At the time of filing their nominations, it is mandatory for candidates to disclose their IT details in an affidavit, so the disinclination to declare their IT returns once in office seems inconsistent. To be fair, when the ADR requested the Rajya Sabha and Lok Sabha MPs in 2013 to suo motu disclose their IT details, 20 MPs and 8 MLAs obliged. If some section of the political class, albeit small in proportion, can recognise the importance of their office and the need to uphold the same ideals they preach, it is hard to understand why the remaining MPs cannot follow suit.

An ADR analysis found that the assets of 165 re-elected MPs increased on an average by '7.40 crore between 2009 and 2014. The assents of 21 of them had shown an increase of more than '15 crore during the five-year term. This increase in assets could very well be completely innocuous, and if it is, then these MPs can reassure the citizens by simply putting their IT returns in the public domain.

In this matter, the umbrella issue of the parliamentarians’ reluctance to publicly disclose their financial interests comes to the fore. As of now, only the ‘Register of Members’ Interest’ of the Rajya Sabha MPs is in the public domain. There is no system in place for the filing of a similar register for Lok Sabha MPs. This oversight reflects an integral issue of monitoring the conflict of interest of legislators in the execution of their official duties. On August 24, 2011, ADR founder members Trilochan Sastry and Jagdeep Chhokar wrote to then speaker of Lok Sabha suggesting that provisions for filing the Register of Members’ Interest be incorporated for the lower house as well.

The ethics committee for the 15th Lok Sabha prepared a report on “Maintenance of Register of interests of Members of the Lok Sabha and declaration of interest in the House or a Committee thereof”. This report was first tabled in parliament on December 18, 2012. It stated that: “The aim of registration of interests is openness, which is so vital for the functioning of a parliamentary democracy. The Committee, therefore, feels that in order to avoid a conflict of interest, the provisions relating to registration of interests need to be incorporated in the Rules. Conflicts of interest may arise from financial interests as well as non-financial interests.”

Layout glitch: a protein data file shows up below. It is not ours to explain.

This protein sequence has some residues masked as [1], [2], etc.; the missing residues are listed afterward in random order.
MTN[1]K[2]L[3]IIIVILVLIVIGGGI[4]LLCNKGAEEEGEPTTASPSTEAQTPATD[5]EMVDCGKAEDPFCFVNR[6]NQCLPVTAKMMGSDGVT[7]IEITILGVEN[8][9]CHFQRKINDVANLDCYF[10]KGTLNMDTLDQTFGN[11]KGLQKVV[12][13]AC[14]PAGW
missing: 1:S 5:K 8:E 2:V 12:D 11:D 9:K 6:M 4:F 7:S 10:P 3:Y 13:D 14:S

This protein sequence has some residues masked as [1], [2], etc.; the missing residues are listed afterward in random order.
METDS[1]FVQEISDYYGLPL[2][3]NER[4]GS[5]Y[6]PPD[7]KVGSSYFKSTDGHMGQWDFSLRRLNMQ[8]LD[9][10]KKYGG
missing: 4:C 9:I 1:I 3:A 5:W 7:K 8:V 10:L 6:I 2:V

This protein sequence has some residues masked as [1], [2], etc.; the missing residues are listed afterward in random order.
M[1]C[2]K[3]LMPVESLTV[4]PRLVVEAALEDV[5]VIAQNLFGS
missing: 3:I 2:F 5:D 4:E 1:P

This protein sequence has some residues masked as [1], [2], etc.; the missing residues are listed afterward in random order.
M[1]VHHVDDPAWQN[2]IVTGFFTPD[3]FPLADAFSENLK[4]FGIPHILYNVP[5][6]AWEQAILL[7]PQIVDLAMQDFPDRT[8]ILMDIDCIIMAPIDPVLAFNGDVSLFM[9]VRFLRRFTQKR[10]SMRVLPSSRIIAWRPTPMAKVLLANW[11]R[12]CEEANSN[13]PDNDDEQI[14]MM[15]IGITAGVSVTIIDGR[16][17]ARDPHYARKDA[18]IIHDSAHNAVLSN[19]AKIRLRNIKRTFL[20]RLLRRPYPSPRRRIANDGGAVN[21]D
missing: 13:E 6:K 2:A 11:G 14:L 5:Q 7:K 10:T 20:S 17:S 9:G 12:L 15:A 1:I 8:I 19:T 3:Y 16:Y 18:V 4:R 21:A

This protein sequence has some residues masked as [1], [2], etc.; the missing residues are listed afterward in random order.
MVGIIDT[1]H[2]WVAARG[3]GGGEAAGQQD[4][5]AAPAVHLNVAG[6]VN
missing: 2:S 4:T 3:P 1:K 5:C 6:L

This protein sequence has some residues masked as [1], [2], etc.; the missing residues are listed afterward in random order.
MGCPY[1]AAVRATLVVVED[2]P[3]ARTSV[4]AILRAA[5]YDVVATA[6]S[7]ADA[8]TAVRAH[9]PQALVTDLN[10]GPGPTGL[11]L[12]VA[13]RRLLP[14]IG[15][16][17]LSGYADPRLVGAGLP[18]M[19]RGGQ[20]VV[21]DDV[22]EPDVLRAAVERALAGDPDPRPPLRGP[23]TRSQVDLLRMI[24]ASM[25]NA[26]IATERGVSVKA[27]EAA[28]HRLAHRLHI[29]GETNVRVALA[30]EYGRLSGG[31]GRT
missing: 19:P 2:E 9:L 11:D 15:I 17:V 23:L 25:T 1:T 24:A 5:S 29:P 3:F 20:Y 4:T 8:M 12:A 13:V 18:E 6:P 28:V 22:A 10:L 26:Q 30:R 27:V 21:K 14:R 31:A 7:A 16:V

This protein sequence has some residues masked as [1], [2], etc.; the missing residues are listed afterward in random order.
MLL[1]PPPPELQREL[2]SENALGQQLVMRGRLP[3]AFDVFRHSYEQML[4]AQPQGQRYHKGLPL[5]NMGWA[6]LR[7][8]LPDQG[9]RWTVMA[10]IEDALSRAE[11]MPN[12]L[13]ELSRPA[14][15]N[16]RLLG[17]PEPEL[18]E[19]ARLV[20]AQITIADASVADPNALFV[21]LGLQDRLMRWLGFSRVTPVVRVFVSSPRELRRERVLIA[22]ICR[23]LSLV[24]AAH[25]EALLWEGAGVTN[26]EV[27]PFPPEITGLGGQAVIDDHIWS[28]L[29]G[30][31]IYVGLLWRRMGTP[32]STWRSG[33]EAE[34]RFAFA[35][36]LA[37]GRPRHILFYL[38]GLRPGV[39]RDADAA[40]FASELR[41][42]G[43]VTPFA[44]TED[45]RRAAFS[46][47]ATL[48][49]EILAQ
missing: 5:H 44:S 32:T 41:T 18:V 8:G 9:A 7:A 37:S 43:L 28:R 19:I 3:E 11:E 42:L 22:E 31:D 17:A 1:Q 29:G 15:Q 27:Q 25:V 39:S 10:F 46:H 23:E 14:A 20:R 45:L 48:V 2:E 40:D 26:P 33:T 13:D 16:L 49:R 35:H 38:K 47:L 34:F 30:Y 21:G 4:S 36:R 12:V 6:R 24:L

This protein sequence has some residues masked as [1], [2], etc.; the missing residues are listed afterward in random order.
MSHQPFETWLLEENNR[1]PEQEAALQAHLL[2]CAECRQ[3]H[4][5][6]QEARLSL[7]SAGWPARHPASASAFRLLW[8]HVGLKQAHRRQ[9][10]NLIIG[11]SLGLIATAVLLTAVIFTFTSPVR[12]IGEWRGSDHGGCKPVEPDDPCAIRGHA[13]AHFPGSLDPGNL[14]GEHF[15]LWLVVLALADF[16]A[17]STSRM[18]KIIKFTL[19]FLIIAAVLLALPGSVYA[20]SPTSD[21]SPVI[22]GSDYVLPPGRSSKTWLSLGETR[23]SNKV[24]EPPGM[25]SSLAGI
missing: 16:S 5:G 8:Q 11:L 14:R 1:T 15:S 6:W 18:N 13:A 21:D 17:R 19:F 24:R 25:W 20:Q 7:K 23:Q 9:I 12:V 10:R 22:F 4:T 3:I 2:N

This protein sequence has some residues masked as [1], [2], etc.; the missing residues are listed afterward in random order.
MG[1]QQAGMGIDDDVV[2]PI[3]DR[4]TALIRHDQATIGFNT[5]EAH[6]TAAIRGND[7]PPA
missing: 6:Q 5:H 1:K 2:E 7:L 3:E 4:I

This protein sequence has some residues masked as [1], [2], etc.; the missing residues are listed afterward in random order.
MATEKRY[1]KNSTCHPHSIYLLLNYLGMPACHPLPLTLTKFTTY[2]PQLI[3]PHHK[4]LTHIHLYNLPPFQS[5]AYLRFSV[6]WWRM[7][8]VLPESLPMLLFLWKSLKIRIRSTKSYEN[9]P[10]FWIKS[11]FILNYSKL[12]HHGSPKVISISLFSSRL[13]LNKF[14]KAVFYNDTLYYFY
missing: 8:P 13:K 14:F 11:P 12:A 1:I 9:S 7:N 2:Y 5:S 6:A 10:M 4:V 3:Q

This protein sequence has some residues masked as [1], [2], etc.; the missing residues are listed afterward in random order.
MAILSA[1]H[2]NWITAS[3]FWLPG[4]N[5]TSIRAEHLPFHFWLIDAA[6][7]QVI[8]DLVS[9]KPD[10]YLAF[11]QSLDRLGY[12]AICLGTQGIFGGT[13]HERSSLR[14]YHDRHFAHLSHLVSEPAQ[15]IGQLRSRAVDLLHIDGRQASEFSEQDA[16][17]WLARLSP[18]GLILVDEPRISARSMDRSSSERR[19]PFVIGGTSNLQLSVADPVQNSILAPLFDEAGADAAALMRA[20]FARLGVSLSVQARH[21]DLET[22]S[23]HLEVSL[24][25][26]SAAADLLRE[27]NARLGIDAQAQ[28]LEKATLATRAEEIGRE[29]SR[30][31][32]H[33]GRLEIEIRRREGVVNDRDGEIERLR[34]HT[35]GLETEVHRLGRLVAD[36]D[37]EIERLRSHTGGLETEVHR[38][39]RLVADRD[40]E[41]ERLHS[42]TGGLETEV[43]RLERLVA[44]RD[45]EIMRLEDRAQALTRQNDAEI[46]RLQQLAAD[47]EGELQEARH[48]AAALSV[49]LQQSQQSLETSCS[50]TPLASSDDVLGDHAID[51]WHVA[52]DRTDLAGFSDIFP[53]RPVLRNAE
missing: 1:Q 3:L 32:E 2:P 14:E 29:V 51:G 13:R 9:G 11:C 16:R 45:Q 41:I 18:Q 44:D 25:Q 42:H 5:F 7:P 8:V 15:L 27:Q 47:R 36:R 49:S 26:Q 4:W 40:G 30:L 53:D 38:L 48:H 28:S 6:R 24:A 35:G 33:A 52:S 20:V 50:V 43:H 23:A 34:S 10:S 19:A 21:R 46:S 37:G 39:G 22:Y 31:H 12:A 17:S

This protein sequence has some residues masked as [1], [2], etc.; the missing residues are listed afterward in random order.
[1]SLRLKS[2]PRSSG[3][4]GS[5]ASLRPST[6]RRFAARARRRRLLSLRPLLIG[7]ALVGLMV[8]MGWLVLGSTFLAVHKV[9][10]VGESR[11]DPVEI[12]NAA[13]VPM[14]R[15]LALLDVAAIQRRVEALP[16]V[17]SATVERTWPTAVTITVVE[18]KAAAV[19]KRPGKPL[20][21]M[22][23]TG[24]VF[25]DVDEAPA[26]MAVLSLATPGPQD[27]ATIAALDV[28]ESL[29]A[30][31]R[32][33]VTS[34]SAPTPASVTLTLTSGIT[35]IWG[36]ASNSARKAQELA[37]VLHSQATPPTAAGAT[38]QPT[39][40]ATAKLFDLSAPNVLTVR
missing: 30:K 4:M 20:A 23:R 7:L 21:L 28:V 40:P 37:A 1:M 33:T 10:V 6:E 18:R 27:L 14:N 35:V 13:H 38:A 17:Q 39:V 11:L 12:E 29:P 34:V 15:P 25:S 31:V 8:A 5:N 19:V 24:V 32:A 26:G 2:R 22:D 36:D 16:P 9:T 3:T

Let us hope that the 16th Lok Sabha would take the necessary steps to set up the system of filing Register of Members’ Interest as recommended in the report.

The ADR analysed the asset declarations of union council of ministers submitted to the PMO office which is mandated in the Code of Conduct rules by the home ministry. While the move towards having these asset declarations in the public domain and filing them on a timely basis is a positive step towards transparency, the ADR report found that some of the declarations were not made in the letter and spirit of the rules. Many ministers did not give the value of the assets they declared or declared the purchase amount of the asset instead of the market value of the assets. The rules also mandate that the ministers declare their business interests along with their assets, which was missing from almost all declarations. If these asset declarations, with the aim of bringing in financial transparency, are to be taken seriously, a standard format mandating all the details to be filled should be instated.

The new government at the centre has infused the citizens with aspirations of change, growth and fresh perspective. The expectations from it are not high or unattainable. Simply put, what is expected is that the government live up to the promises it has made to the nation. One of the most integral aspects of a smooth functioning democracy is greater transparency and accountability of the MPs. The office they hold is of prime importance, bringing with it the duties and responsibilities of a public citizen, a position that holds the trust, faith and aspirations of all the citizens of the country. One of the first steps our elected representatives can take is to disclose their IT returns in the public domain. To bring transparency and accountability back in the nation, let’s start with
our legislators.

Samaddar is a researcher with ADR.